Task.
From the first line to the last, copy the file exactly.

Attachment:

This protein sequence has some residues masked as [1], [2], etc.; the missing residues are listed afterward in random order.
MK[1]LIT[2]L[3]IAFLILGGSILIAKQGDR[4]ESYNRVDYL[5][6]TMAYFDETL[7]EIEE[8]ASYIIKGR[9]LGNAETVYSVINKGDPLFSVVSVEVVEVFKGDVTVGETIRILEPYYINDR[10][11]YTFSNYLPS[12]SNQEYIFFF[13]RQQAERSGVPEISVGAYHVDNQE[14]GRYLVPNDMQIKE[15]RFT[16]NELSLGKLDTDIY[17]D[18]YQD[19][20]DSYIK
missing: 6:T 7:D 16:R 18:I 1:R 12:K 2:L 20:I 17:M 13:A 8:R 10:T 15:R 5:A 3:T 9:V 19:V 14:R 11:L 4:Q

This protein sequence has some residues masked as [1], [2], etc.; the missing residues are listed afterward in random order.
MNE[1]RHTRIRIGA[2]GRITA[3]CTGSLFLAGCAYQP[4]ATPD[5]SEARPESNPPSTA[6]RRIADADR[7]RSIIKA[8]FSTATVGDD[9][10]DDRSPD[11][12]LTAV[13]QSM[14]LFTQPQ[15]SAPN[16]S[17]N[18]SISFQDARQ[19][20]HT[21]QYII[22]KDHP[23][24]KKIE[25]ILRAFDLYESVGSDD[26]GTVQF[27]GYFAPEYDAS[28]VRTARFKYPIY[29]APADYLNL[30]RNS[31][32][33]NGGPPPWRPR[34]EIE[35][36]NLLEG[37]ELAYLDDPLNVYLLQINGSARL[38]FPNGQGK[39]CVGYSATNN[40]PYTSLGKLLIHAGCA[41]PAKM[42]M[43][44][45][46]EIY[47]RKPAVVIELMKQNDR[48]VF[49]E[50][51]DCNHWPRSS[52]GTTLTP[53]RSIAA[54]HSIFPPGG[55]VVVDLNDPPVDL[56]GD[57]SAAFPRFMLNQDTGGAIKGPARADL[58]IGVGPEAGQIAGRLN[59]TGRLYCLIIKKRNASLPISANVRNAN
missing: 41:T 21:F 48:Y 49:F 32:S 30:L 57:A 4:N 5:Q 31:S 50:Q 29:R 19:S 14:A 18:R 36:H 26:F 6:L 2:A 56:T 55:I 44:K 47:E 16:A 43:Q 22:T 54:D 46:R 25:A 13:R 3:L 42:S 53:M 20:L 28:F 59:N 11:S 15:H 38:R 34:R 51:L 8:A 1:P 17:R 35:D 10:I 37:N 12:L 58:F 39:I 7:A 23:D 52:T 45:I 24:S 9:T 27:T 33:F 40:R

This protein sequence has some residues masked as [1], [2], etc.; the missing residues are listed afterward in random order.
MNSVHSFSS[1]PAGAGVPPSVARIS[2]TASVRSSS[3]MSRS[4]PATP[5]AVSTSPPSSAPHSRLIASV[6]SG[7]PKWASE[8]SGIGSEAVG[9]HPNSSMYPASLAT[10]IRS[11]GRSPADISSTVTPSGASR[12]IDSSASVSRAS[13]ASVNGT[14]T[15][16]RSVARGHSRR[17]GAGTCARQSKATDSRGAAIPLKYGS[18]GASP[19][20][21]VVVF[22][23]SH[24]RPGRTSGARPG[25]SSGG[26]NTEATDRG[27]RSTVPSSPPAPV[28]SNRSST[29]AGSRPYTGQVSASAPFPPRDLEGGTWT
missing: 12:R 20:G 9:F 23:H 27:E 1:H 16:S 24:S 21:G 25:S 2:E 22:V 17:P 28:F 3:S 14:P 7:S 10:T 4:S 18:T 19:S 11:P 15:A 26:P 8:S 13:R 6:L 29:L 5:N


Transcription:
This protein sequence has some residues masked as [1], [2], etc.; the missing residues are listed afterward in random order.
MK[1]LIT[2]L[3]IAFLILGGSILIAKQGDR[4]ESYNRVDYL[5][6]TMAYFDETL[7]EIEE[8]ASYIIKGR[9]LGNAETVYSVINKGDPLFSVVSVEVVEVFKGDVTVGETIRILEPYYINDR[10][11]YTFSNYLPS[12]SNQEYIFFF[13]RQQAERSGVPEISVGAYHVDNQE[14]GRYLVPNDMQIKE[15]RFT[16]NELSLGKLDTDIY[17]D[18]YQD[19][20]DSYIK
missing: 6:T 7:D 16:R 18:I 1:R 12:K 2:L 20:I 17:M 13:A 8:R 10:T 15:R 5:A 3:T 9:V 19:V 14:R 11:L 4:Q

This protein sequence has some residues masked as [1], [2], etc.; the missing residues are listed afterward in random order.
MNE[1]RHTRIRIGA[2]GRITA[3]CTGSLFLAGCAYQP[4]ATPD[5]SEARPESNPPSTA[6]RRIADADR[7]RSIIKA[8]FSTATVGDD[9][10]DDRSPD[11][12]LTAV[13]QSM[14]LFTQPQ[15]SAPN[16]S[17]N[18]SISFQDARQ[19][20]HT[21]QYII[22]KDHP[23][24]KKIE[25]ILRAFDLYESVGSDD[26]GTVQF[27]GYFAPEYDAS[28]VRTARFKYPIY[29]APADYLNL[30]RNS[31][32][33]NGGPPPWRPR[34]EIE[35][36]NLLEG[37]ELAYLDDPLNVYLLQINGSARL[38]FPNGQGK[39]CVGYSATNN[40]PYTSLGKLLIHAGCA[41]PAKM[42]M[43][44][45][46]EIY[47]RKPAVVIELMKQNDR[48]VF[49]E[50][51]DCNHWPRSS[52]GTTLTP[53]RSIAA[54]HSIFPPGG[55]VVVDLNDPPVDL[56]GD[57]SAAFPRFMLNQDTGGAIKGPARADL[58]IGVGPEAGQIAGRLN[59]TGRLYCLIIKKRNASLPISANVRNAN
missing: 41:T 21:F 48:Y 49:F 32:S 30:L 57:A 4:N 5:Q 31:S 50:Q 29:R 19:S 14:A 18:R 36:H 26:F 6:L 2:A 56:T 55:I 44:K 47:E 16:A 43:Q 22:T 54:D 46:R 25:A 13:R 3:L 42:S 53:M 20:L 28:F 59:N 11:S 15:H 38:R 34:R 51:L 8:A 1:P 17:R 35:D 10:I 37:N 12:L 58:F 39:I 7:A 23:D 52:T 45:I 24:S 9:T 27:T 33:F 40:R

This protein sequence has some residues masked as [1], [2], etc.; the missing residues are listed afterward in random order.
MNSVHSFSS[1]PAGAGVPPSVARIS[2]TASVRSSS[3]MSRS[4]PATP[5]AVSTSPPSSAPHSRLIASV[6]SG[7]PKWASE[8]SGIGSEAVG[9]HPNSSMYPASLAT[10]IRS[11]GRSPADISSTVTPSGASR[12]IDSSASVSRAS[13]ASVNGT[14]T[15][16]RSVARGHSRR[17]GAGTCARQSKATDSRGAAIPLKYGS[18]GASP[19][20][21]VVVF[22][23]SH[24]RPGRTSGARPG[25]SSGG[26]NTEATDRG[27]RSTVPSSPPAPV[28]SNRSST[29]AGSRPYTGQVSASAPFPPRDLEGGTWT
missing: 12:R 20:G 9:F 23:H 27:E 1:H 16:S 24:S 21:G 25:S 2:E 22:V 17:P 28:F 3:S 14:P 7:S 10:T 4:S 18:T 19:S 11:P 15:A 26:P 8:S 13:R 6:L 29:L 5:N